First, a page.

When state secrets land in the hands of university librarians
By Joseph Weber
February 10, 2023 at 6:00 a.m. EST
When archivists at Bates College combed through a trove of documents given to them by Sen. Edmund S. Muskie, a former secretary of state and Bates alumnus, they turned up 98 classified documents that he’d been keeping in his personal files. Some were sensitive papers involving the Iran-contra affair of the 1980s. Some carried information that should never have left secure hands.
For people who work with classified documents, including university archivists, these discoveries weren’t unusual. The handling of such papers by onetime officeholders is often sloppy, as the cases of former president Donald Trump, former vice president Mike Pence and President Biden have all shown in recent months. And when officials leave government and donate their papers to be kept in special collections at university archives, they can pose problems for the archivists who find themselves holding state secrets.
Government officials have wrestled with this problem for years. The Information Security Oversight Office (ISOO) of the U.S. National Archives and Records Administration (NARA) has well-honed procedures for when university archivists, researchers or others in the public alert them to questionable papers.
Over the past 15 years, the agency has reviewed sensitive papers that turned up in donations to the libraries at the University of Mississippi, Stanford University, the University of South Carolina, the University of Pittsburgh, New York University, the University of Oklahoma, Brandeis University and Yale, to name a few, according to ISOO Director Mark A. Bradley.
The Muskie finds, for instance, triggered a review by government officials from 2007 to 2013, which concluded with the declassification, and release to Bates, of all but one of the documents in full and two-dozen in part, Bradley said. (The reviews are often lengthy, making archival work harder and depriving the public of historic records for extended periods.) The materials withheld were deemed too sensitive even now for researchers or the public to see without special security clearances. They were taken by NARA to its secure facility in College Park, Md.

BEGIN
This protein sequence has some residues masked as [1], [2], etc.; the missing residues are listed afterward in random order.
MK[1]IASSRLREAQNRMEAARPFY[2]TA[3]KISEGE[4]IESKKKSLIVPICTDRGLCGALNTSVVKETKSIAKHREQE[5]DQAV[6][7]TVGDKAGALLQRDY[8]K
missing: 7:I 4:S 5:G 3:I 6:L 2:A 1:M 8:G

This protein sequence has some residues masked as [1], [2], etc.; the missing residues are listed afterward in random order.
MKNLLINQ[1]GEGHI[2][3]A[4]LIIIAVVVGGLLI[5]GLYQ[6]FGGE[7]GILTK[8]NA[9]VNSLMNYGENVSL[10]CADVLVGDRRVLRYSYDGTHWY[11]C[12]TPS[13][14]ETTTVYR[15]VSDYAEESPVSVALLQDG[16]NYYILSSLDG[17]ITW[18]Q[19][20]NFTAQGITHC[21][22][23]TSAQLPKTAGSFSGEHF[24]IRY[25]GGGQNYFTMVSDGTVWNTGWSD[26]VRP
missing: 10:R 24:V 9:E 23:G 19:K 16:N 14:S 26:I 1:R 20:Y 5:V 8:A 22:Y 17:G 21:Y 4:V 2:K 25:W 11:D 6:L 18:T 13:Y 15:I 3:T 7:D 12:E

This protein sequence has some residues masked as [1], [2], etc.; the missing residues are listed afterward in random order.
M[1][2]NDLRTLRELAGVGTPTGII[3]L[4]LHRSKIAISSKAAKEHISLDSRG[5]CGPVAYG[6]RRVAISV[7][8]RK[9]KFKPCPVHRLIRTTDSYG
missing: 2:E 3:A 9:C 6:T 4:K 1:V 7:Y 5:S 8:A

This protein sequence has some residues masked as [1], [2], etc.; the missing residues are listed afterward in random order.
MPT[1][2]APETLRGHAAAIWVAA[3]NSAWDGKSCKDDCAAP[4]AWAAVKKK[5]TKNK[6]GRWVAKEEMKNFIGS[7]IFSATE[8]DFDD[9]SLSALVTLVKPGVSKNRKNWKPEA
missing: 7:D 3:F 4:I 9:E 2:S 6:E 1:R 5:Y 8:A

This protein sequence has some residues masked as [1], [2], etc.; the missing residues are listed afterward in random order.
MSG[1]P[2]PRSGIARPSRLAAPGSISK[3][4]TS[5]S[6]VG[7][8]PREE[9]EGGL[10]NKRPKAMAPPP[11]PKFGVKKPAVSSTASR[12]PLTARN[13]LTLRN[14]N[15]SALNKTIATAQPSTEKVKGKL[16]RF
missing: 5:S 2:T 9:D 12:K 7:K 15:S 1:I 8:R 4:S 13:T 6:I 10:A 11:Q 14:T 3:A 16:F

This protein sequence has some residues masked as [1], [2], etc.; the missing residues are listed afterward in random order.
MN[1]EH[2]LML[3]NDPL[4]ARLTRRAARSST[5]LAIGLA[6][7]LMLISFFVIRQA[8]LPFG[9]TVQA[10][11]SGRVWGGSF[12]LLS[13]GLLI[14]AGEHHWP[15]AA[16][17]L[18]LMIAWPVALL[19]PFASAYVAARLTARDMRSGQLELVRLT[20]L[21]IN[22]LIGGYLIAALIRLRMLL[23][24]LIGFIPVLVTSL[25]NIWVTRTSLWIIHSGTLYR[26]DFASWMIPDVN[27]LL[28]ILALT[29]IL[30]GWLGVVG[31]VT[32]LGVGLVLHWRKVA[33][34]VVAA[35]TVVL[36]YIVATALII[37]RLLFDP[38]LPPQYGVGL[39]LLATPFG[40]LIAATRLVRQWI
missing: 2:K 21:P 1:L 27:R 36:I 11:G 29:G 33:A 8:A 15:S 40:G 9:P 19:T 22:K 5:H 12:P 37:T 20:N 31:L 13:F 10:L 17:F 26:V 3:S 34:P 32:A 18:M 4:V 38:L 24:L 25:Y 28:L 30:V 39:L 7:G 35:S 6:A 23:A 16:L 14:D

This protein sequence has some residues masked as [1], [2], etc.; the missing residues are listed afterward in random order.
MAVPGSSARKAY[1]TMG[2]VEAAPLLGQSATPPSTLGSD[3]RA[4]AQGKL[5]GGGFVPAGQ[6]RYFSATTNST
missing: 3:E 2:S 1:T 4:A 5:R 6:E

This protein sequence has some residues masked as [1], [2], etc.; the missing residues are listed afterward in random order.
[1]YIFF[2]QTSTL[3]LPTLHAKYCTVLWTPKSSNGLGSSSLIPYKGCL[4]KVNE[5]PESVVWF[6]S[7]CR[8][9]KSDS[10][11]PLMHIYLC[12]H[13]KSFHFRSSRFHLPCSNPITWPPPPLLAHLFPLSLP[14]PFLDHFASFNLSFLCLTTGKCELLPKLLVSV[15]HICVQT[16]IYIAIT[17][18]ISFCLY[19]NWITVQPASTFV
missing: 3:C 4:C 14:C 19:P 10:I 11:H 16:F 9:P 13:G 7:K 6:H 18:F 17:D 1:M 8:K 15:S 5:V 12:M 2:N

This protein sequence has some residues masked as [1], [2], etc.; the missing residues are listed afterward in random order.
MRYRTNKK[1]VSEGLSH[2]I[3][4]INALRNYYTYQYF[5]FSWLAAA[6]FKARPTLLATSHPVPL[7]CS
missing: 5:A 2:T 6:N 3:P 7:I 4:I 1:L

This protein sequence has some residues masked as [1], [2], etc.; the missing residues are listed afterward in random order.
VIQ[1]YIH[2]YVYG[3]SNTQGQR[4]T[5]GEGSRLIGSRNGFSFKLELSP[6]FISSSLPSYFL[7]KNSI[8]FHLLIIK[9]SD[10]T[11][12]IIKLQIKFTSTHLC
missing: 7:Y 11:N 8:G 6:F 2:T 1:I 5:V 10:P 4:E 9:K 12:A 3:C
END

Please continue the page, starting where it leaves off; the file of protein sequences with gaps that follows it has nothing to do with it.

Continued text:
University libraries are among the many repositories nationwide — private and public — that house the papers of top-level public servants. Officials often gave these records to their alma maters. Biden, for instance, donated his senatorial papers to the University of Delaware, where public access to this day remains closed until the collection can be fully vetted by the university archivists — a process that can take years.
Sometimes the papers bear legends such as “top secret” because exposing them may endanger national security. “Some government officials and contractors don’t quite understand the difference between private papers and papers they generated in the scope of their employment by the U.S.,” said Bradley, a former CIA officer who has directed the ISOO since 2016.
Often, he said, the papers of former officeholders are boxed up in haste, by interns or other staffers, to be sent home with the officials once they leave office. Some retirees hire professional archivists to weed out sensitive materials. But others — especially those with short tenures in Washington — may keep such papers as souvenirs or simply ship the whole cache to a university library. Still others keep the documents until their families or estates share them with libraries, perhaps as a posthumous bequest.
When the archivists get the papers, which can fill hundreds of boxes, they begin the laborious process of cataloguing them. That’s when the sensitive documents tend to turn up. Archivists are supposed to request an ISOO review of the papers.
After the University of Mississippi got hold of 1,040 boxes of the papers of former senator James O. Eastland, for instance, an archivist turned up three documents marked “top secret” and, in 2009, got in touch with ISOO. An FBI agent was dispatched to collect the papers.
Eastland, a dedicated Communist hunter who chaired the Senate Judiciary Committee for decades (and a 1950s subcommittee that investigated Communist activity), was close to FBI Director J. Edgar Hoover. He and Hoover long swapped intelligence, according to a 2012 book, “Enemies: A History of the FBI.” Eastland retired in 1978.
In many cases, archivists take years to review donated materials. In the Bates College case with Muskie’s papers, questionable documents turned up in a couple batches between 2007 and 2010, according to Bradley. ISOO officials declassified 39 of the Muskie documents quickly and returned them to the college. Then they declassified another 34 in full after a review by a panel that included officials from the departments of State, Justice and Defense, the National Security Council and the National Security Agency, he said. Parts of 24 documents were held back as security risks. One was ruled still classified in full.